The subantarctic fur-seal has distinctive coloration that distinguishes it from congeneric species, the Antarctic fur-seal (A. gazella) and the long-nosed fur-seal. Adult males have chocolate brown to black fur on their upperparts with a contrasting yellow chest and face, and a well-developed mane, chest and shoulders. They have a crest of black fur on the top of the head which becomes erect when excited. Adult females are lighter in colour, being dark grey or dark chocolate brown on their upperparts, and pale yellow on their chest and face. Pups are glossyblack with a dark chocolate brown belly. The species has long white sensory whiskers and external ears. The species is sexually dimorphic with adult males measuring 150−190 cm in length and weighing 90−160 kg; while adult females are 100−140 cm with a weight of 30−50 kg. Newborns are 60−70 cm and weigh 4−6 kg.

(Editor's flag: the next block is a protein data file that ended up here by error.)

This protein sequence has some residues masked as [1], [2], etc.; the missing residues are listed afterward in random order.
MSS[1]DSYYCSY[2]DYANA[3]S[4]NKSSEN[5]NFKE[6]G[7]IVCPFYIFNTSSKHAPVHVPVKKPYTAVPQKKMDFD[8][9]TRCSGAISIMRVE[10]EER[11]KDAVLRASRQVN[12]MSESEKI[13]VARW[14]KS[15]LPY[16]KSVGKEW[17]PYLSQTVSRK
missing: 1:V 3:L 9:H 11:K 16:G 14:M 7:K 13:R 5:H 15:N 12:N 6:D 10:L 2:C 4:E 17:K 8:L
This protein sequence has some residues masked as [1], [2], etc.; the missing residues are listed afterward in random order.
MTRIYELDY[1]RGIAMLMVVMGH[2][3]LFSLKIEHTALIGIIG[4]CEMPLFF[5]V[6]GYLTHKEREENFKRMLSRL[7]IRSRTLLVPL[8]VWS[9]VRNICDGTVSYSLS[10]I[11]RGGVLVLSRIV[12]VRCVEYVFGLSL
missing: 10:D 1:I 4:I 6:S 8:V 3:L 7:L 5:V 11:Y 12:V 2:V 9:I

Subantarctic Fur-seal |
Status: Endangered on the EPBC Act list
Government evidence of impact of climate change:
Australian Government, Conservation Advice, Arctocephalus tropicalis
Climate and oceanographic variability and change consequently appear to have important influences on breeding success through foraging success and subsequent fecundity and quality of offspring (Goldsworthy et al.; 2008).
Threat factor Consequence Distributional Evidence base rating extent over which threat may operate Climate and Moderate Broad Increased sea surface oceanographic Large temperatures in the foraging variability and grounds north of Macquarie change Island during autumn has a strong negative relationship with fecundity rates in fur seals; leading to lower pupping rates and pup growth rates during the following breeding season (Goldsworthy et al.; 2008).